ROAD TEST: Citroën DS5 THP 200 Sport
When Citroën revealed the DS19 at the Paris Motor Show back in 1955 it must have looked like a spacecraft that had just hovered in from Mars. In fact, renowned philosopher Roland Barthes went as far as calling it "the car that fell from the sky."
Performance is brisk, but at this price level we would have expected a better chassis.
With its radically aerodynamic shape and a technological entourage that included hydropneumatic suspension and fully hydraulic steering, the "Goddess" (as it became known) seemed light years ahead of its time.
Keen to capitalize on a somewhat legendary nameplate, Citroën revived the DS logo three years ago with the DS3 hatch and the range has since expanded to include the more practical DS4 and the DS5 that you see here.
Bold move, because using a name like DS can create much expectation.
One could overlook that when speaking about the DS3, a pocket rocket that competes with the Mini and Alfa Mito. But when a car like the DS5 comes along with its bigger size and premium positioning, that air of DS expectation starts to blow in again.
No fret, because the DS5 is a very charming car.
Granted, it hasn't exactly wowed the world like the DS19 did, nor has it sent any famous philosophers into an essay-writing frenzy, but it is a distinctive design that proves Citroën is starting to find its quirky side again.
Classy, well-made and futuristic are the words that come to mind as I recall the interior. It's literally brimming with charismatic little touches like the "watchstrap" design on the Bavarian leather seats and the LED lighting system that lights the cabin up gradually.
You'll find plenty of buttons in here, too many perhaps, and some are even located on an aircraft-style overhead console.
The THP 200 Sport featured here is lavishly equipped and even items like a reverse camera and full colour heads-up display have made it past the standard kit bean counters.
Another interesting standard feature is its three separate coverable sunroofs, meaning the driver and passenger each have their own and the rear seat passengers share one.
Premium gadgets like lane departure warning and automatic high beam assist are also on offer, but you'll have to tick the options list for these.
It's just a pity that for a car so big on details, they couldn't have added something as simple and useful as an extendable sun visor. Even a Kia Cerato has one of these.
As for the DS5's functionality, it is roomy enough to serve as a family car but it's not particularly spacious for a vehicle in this class and the boot size is also rather average, measuring 468 litres. Of big concern, though, is that the spare tyre has been replaced by a puncture repair kit.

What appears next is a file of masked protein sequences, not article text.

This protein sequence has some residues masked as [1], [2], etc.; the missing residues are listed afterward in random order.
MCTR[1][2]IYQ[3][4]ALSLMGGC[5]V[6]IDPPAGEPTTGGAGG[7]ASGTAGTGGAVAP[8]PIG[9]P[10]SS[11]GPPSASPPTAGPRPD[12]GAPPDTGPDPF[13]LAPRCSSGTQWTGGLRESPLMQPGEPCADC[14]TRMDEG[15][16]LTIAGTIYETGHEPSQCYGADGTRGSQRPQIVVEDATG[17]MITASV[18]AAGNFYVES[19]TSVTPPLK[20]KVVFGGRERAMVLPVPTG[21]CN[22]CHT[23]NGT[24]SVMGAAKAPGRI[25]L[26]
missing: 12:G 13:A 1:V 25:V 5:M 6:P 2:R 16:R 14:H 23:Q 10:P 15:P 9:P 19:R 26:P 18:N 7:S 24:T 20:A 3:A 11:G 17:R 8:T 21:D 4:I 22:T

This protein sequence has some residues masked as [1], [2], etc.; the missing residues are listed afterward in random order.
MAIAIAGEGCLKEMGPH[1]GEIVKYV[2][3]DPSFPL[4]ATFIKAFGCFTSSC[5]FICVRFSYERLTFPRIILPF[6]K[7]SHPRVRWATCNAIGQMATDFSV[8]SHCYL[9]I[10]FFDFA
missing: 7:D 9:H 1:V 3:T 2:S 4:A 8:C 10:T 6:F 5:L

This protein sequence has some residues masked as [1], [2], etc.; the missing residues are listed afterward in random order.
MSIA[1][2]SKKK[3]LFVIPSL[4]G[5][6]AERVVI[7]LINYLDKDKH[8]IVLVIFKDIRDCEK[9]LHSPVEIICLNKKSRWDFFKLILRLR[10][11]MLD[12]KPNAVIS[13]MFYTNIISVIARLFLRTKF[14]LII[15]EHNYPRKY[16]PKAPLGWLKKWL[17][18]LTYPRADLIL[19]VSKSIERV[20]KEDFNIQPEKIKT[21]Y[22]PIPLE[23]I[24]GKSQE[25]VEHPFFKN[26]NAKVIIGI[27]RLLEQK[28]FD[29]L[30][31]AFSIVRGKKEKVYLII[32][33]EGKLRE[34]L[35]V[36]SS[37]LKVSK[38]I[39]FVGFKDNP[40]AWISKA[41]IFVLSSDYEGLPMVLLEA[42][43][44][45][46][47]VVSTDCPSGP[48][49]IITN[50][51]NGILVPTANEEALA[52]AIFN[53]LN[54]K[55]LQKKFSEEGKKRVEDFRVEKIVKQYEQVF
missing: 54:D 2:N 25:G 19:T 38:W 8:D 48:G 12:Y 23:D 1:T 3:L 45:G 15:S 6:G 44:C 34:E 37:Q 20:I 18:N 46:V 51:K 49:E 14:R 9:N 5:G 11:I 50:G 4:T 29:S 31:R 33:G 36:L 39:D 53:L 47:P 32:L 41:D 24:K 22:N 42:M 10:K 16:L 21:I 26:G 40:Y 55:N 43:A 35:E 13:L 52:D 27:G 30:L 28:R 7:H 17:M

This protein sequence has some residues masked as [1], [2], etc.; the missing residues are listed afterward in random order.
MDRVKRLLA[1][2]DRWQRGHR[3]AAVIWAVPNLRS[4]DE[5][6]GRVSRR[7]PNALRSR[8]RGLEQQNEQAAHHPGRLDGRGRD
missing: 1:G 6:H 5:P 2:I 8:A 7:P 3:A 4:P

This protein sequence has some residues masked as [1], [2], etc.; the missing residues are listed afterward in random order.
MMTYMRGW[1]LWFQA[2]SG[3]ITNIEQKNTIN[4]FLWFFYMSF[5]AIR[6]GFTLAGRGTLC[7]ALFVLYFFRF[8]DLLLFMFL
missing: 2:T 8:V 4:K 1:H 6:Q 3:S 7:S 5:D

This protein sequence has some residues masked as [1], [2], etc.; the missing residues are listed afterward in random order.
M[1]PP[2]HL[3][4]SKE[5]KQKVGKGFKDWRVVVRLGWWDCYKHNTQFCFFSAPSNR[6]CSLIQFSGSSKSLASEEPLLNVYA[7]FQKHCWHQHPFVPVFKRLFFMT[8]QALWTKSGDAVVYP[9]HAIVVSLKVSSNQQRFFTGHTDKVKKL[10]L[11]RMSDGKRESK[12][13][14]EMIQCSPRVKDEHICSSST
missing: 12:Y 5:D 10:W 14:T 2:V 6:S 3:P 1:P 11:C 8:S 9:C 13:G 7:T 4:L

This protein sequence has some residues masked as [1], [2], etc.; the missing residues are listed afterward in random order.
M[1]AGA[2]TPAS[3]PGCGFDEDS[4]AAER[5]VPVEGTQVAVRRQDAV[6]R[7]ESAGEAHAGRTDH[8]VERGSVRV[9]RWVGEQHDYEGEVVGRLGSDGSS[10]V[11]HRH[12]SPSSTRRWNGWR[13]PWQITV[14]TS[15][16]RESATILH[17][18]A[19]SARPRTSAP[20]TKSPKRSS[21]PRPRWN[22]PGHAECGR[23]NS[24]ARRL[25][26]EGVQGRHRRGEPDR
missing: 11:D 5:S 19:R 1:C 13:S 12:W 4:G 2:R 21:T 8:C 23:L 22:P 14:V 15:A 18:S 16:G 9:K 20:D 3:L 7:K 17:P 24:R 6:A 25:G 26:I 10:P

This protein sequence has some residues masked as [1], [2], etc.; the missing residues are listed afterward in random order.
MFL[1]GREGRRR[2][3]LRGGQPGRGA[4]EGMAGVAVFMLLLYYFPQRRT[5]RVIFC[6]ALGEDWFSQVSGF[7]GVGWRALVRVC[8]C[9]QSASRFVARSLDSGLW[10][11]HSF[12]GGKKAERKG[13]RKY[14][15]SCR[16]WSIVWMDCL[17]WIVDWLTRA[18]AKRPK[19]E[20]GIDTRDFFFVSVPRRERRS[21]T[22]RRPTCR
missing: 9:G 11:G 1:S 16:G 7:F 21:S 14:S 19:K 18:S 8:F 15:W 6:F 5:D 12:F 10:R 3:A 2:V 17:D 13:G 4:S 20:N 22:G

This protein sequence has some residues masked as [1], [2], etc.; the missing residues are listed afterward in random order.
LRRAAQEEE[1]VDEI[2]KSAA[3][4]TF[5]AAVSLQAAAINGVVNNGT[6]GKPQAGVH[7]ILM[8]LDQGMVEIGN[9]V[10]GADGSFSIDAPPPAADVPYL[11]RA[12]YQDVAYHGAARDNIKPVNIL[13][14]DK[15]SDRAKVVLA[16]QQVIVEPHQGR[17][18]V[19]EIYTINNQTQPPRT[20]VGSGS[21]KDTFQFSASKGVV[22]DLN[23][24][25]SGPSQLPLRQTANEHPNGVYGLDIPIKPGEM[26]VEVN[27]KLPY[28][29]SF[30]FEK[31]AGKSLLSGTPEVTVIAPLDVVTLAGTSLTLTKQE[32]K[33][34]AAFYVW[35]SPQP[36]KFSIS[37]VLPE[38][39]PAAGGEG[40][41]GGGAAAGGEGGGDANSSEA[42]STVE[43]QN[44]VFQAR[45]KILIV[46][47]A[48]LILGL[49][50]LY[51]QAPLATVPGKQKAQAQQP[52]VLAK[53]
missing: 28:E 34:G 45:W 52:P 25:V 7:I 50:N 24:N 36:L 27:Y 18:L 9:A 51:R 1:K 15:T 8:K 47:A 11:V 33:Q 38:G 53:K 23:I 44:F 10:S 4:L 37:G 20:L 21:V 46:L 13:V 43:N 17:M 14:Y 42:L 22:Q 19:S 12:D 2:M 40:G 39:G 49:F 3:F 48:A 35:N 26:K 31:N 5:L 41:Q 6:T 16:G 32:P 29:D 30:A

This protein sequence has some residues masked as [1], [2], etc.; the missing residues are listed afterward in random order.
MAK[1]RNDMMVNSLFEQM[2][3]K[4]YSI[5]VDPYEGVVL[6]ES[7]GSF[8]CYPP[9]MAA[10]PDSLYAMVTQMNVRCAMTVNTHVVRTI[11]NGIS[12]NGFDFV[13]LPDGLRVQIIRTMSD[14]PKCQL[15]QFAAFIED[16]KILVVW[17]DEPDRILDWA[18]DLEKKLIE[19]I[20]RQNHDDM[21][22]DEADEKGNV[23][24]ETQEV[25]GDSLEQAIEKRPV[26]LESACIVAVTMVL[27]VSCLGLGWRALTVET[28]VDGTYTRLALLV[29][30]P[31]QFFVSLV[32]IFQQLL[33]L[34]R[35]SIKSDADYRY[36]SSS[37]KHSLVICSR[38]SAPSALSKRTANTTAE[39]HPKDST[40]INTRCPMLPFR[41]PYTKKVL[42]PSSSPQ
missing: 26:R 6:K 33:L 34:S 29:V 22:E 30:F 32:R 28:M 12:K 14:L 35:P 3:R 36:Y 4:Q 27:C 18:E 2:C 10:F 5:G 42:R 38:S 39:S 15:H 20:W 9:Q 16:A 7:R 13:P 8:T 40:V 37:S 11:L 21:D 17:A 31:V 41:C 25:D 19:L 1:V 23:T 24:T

So far the DS5 has impressed with its quirky style inside and out, yet I can't delve into any driving impressions without first mentioning what I feel is this car's Achilles' heel.
You see, rather fittingly, the DS19 that fell from the sky also rode as if it was wafting over the clouds, thanks to its hydropneumatic suspension.
Given that the DS5 looks a lot more like a cruiser than a sports sedan, one would expect the DS5, 57 years later, to at least have something vaguely resembling a cushy ride quality. Especially since the modern C5 sedan has the latest version of Citroën's hydraulic magic carpet, now known as Hydractive suspension.
This is where Citroën has cut some corners by building the DS5 around a stretched version of the C4's platform and with, wait for it, a torsion beam rear suspension system like you get on cheaper small cars.
It's hardly "tailored for driving pleasure" as the press release states.
The ride quality is relatively firm on all but the smoothest surfaces and while not necessarily uncomfortable, it's certainly not as cushy as I'd expect at this level - unless we were talking of a sporty car.
Yes, the Citroën has a set of flashy diamond-effect 18-inch wheels and it grips well enough through tight bends, but it's no sports sedan and no match for the BMW 3 Series and Audi A4 that it competes with on price. The steering is also lacking a little in the sensation stakes.
Performance from the 147kW/275Nm 1.6-litre turbopetrol engine is satisfyingly brisk, though, and at Gauteng altitudes it dashed from 0-100km/h in a decent-enough 8.6 seconds. Power is channelled through a slick-shifting six-speed manual gearbox and if you want an automatic gearbox then you have to opt for the 115kW version of this engine.
Don't get me wrong, the DS5 is a highly distinctive and loveable car that'll generally leave you feeling like a million bucks. But with a price tag that nudges just past the 400k mark, I'd expect a more substantial chassis underneath me.
Given this car's classy appeal, it would have made a great cruiser and Citroën's existing Hydractive suspension would have suited it perfectly. In fact, at this price I would have expected it.
Citroën DS5 THP 200 Sport - R403 900
3-year/100 000km warranty
5-year/100 000km service plan